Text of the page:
Bloomberg is not trying to end smoking, he says
The Bloomberg administration has proposed that all apartment-building owners be required to state explicitly where smoking is and isn't allowed on their property, and then disclose that information to existing and future tenants.
Today, the mayor argued against the idea that it was a nanny-state law.
"We're not trying to ban anything, but I've always believed, as you know, that if you want to smoke, I think [you] should have a right to do so," he said.
"But it kills you," he added.
This morning's Wall Street Journal reported that the Bloomberg administration "plans to propose legislation that would require residential buildings to adopt written policies on where smoking is permitted or prohibited and disclose those rules to prospective tenants and owners, a move that officials predict could increase the number of smoke-free apartment buildings in New York City."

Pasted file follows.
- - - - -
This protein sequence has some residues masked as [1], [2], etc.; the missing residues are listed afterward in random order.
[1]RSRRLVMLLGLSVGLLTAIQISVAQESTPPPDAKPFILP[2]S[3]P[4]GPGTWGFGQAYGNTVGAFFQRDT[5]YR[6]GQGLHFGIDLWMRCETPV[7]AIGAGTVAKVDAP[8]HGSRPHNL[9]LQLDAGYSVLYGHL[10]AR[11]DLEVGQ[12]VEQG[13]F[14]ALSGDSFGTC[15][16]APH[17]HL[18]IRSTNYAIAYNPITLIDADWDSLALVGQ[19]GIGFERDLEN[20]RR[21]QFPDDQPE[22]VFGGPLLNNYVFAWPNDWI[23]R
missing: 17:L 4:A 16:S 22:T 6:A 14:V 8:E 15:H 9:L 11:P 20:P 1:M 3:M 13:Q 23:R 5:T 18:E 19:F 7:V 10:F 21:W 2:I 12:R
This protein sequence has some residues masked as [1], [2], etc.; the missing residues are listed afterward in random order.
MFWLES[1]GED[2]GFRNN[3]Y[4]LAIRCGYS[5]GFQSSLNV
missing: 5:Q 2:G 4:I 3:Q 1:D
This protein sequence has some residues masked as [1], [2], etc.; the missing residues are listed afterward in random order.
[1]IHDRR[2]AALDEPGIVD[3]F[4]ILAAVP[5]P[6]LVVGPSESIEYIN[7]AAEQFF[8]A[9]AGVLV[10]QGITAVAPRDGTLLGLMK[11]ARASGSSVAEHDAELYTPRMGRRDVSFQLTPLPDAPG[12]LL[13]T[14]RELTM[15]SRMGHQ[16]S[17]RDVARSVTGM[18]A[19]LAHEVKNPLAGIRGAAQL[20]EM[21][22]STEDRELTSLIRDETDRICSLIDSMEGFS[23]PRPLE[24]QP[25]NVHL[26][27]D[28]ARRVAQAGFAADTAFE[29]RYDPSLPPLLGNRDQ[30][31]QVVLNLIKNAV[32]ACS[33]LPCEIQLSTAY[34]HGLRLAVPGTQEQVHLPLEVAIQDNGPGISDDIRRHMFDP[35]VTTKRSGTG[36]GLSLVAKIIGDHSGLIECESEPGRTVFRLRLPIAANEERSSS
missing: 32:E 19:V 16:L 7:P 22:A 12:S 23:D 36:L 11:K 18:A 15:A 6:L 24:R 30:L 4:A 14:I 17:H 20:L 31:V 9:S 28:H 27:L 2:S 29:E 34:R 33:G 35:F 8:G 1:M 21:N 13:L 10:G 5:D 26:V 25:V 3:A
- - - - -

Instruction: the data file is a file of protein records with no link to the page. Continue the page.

During the question-and-answer portion of a Staten Island press conference today about building a new water siphon to Staten Island, reporters asked Bloomberg if he was seeking to ban smoking in apartments altogether.
The mayor, a former smoker who has banned smoking in parks, beaches and restaurants, said that's not his intention.
"If you really intellectually start thinking about it, we protect people from hurting themselves, if they're trying to jump off a bridge we restrain them," he said. "Should you really do it with smoking? We're not gonna do it with smoking."
"Our job is to inform people and then let them make decisions based on the risks that they want to take and the way they want to live their lives," he added. "And we shouldn’t be telling you how to do that."